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Brian Berger - Still Life With Prudence (2016)

14-01-2016, 17:13
Folk | Rock

Title: Still Life With Prudence
Year Of Release: 2016
Label: Brian Berger
Genre: Folk, Rock, Singer-Songwriter
Quality: Mp3/320
Total Time: 34:49 Min
Total Size: 101 Mb


1. Still Life With Prudence
2. Cult Preaching Grounds
3. Empty Hands, Pt. I
4. Empty Hands, Pt. II (A Song About the Weather)
5. John's Got a Wounded Pride
6. Beautiful and New
7. Five Letters
8. Skinny Legs and All
9. Boots of Spanish Leather
10. Trembling Breaths
11. A Girl Dressed as a Ghost

Brian Berger sits on his front porch and lights a cigarette. Chairs sit empty while he straddles the porch’s railing and fiddles with a lighter. He calls out to a couple passing by, asking if they’re coming from the house show. They reply “no” and he drunkenly tells them to get lost. They laugh at the diss. He laughs. The strangers share a moment bonded together by Brian’s unfair amount of natural charisma, one so strong that people he’s never even met before simply laugh when he says something rude to them. This is the whimsical, happy-go-lucky Brian that he wants people to see him as, and for the most part, he’s been successful at it, but he’d be lying if he told you that was the person he’s been in the past year.
He’s just gotten back from a house show himself. She (yeah, that she) showed up, so he took off. That’s how it’s been going lately, but according to him, that’s why Still Life With Prudence had to be made, “I think once it’s done, I’ll finally be able to have closure on everything, you know? Like I’ll be able to move on, to write happy stupid songs again, to be happy and stupid again,” he says in a text message after sending off another heartbreaking demo to his friend for constructive criticism. But his friend has nothing to critique, instead he makes Brian promise that he’ll do his best to keep the demo’s raw emotion in the final mix. Brian agrees, and lays down crooning background vocals for the end of standout track “Trembling Breaths” that will assuredly haunt the ears of listeners long after the music ends and a conceptual narration begins.
Life wasn’t always this hard; Brian will be the first to tell you that. If it were up to him, cigarettes wouldn’t kill you, drinks would always come cold, and the top drawer of his dresser would be overflowing with an infinite amount of plain white Hanes t-shirts, sized medium, 100% cotton. But unfortunately, sometimes we have to put on a suit over those t-shirts, and sometimes we have to wear that suit to a funeral. Still Life With Prudence walks us through the funeral of Brian’s childhood, one that may be happening prematurely, but he’s hosting nonetheless. Perhaps the cutest part of this album comes in the opening track when Berger claims that the story he’s telling does not contain a hero, villain, plotline, or even an end. Tempted to chalk this lyric up to his trademarked dopey naivety, it’s actually quite evident that this record does in fact contain said story elements, and Brian knows it. Sure, he may be trying to express some humility in not wanting to sound too profound, but he simply has yet to realize he’s one of the few people genuine enough to express such profoundness without coming off as a total hack, which is exactly why you wouldn’t catch that “Boots of Spanish Leather” is a cover if you’d never heard it before.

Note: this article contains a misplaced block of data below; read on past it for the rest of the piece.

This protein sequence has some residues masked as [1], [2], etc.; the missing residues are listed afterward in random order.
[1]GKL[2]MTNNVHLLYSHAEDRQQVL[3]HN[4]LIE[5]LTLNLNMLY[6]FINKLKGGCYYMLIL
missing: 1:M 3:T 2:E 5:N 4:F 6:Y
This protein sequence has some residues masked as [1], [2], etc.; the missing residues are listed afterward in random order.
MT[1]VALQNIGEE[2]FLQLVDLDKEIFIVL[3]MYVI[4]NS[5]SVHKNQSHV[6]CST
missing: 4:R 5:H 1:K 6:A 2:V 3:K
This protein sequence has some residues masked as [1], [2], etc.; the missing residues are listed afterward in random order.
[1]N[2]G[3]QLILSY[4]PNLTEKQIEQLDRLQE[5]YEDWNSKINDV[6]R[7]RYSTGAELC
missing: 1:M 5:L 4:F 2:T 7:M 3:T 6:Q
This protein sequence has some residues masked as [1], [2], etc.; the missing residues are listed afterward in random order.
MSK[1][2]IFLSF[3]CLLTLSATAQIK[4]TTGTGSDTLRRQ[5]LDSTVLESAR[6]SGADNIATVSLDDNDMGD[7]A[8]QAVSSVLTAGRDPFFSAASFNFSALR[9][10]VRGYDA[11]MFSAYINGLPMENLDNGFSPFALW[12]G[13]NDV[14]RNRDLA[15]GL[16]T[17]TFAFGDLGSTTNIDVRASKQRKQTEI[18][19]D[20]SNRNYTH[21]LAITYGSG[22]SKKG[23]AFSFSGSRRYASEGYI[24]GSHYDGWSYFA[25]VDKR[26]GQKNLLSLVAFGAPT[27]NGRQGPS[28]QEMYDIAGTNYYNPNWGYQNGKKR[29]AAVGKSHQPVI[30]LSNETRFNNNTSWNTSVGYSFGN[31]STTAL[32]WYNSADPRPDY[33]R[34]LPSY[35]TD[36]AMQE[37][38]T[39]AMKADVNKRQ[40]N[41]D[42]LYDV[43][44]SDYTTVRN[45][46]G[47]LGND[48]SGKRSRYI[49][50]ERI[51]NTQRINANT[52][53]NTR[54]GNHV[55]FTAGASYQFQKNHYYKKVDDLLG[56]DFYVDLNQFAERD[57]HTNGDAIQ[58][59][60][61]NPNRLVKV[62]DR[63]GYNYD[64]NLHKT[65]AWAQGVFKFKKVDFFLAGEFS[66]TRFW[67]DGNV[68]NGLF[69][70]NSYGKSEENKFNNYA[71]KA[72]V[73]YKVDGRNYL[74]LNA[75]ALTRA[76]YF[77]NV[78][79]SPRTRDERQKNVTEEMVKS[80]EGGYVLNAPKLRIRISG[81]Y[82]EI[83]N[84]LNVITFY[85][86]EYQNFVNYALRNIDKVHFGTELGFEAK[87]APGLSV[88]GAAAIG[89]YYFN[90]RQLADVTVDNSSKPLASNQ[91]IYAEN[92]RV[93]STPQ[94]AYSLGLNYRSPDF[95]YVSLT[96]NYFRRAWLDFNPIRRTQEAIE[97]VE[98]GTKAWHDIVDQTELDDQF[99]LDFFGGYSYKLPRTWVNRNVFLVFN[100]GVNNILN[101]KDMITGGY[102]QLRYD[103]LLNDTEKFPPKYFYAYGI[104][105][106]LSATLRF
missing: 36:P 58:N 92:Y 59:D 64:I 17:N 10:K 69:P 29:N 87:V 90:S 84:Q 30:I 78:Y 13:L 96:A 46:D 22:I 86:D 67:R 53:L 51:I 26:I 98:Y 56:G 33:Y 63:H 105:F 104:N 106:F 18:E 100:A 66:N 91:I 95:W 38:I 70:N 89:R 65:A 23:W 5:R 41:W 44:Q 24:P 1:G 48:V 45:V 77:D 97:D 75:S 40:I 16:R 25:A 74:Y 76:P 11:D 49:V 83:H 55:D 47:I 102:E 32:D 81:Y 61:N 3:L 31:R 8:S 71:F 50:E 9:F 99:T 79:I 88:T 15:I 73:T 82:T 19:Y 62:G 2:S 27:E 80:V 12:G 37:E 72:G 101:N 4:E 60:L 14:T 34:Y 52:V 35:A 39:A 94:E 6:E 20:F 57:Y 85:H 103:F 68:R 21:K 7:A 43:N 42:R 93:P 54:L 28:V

“Empty Hands” throws the listener straight into the cold, unwelcoming arms of defeat. The anxious desperation, the feeling like all is lost, and the vehement refusal to believe it’s not even when the people closest to you tell you so all spin in circles as one by one, more instrumentation comes in and the mind becomes more and more cloudy. By the closing anthem “The Girl Dressed As A Ghost”, Brian’s childhood and liveliness have been revived, and the funeral is now being held for the love he lost as an uneasy and perhaps never fully understood acceptance is felt.
At its most stripped down, Still Life is about overcoming a lost love. At its most saturated, it’s about finding a way to deal with the pressures of being alive through a rough and trying process of elimination. Throughout the eleven part narrative, Brian explores various mechanisms of coping, ones that we’ve all turned to at a time or another, before realizing that this album itself is the mechanism he truly needs. He discovers the real reason all of the artists he idolizes play such sad songs; not because they want to, but because they absolutely have to. An unmistakable urge for the rambling thoughts and paralyzing feelings they’re able to perceive to be written down and shared takes over any and all sense of keeping a personal story personal. Brian started realizing this on his debut release, an EP he aptly titled Personal Songs for the Impersonal Internet. There, he discovered his voice and understood how he needed to share it. Here, along with a clan of insanely talented friends, he’s brought a walloping fist of emotion to the table that can and will give your heart a black eye and an unmistakable ache of nostalgia and longing for that one girl that got away.

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